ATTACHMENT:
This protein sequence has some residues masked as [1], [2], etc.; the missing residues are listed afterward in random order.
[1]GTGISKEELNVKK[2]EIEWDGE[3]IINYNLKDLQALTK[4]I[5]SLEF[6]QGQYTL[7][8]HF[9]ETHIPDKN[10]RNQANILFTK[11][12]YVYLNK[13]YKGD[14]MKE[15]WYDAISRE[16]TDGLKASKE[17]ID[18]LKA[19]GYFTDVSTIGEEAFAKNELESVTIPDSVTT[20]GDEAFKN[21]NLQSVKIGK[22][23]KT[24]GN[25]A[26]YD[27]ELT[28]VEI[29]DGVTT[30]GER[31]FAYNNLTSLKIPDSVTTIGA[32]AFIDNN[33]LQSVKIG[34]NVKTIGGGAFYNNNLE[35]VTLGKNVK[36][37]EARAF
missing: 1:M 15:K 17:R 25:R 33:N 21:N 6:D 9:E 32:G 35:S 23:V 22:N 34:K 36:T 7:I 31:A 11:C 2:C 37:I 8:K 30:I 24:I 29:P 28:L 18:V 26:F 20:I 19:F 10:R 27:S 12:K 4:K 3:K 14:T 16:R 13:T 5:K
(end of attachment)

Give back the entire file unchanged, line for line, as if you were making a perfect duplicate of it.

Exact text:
This protein sequence has some residues masked as [1], [2], etc.; the missing residues are listed afterward in random order.
[1]GTGISKEELNVKK[2]EIEWDGE[3]IINYNLKDLQALTK[4]I[5]SLEF[6]QGQYTL[7][8]HF[9]ETHIPDKN[10]RNQANILFTK[11][12]YVYLNK[13]YKGD[14]MKE[15]WYDAISRE[16]TDGLKASKE[17]ID[18]LKA[19]GYFTDVSTIGEEAFAKNELESVTIPDSVTT[20]GDEAFKN[21]NLQSVKIGK[22][23]KT[24]GN[25]A[26]YD[27]ELT[28]VEI[29]DGVTT[30]GER[31]FAYNNLTSLKIPDSVTTIGA[32]AFIDNN[33]LQSVKIG[34]NVKTIGGGAFYNNNLE[35]VTLGKNVK[36][37]EARAF
missing: 1:M 15:K 17:R 25:R 33:N 21:N 6:D 9:E 32:G 35:S 23:V 22:N 34:K 36:T 7:I 31:A 11:C 2:C 37:I 8:K 30:I 24:I 29:P 28:L 18:V 26:F 20:I 19:F 10:R 27:S 12:K 4:K 3:K 14:T 16:R 13:T 5:K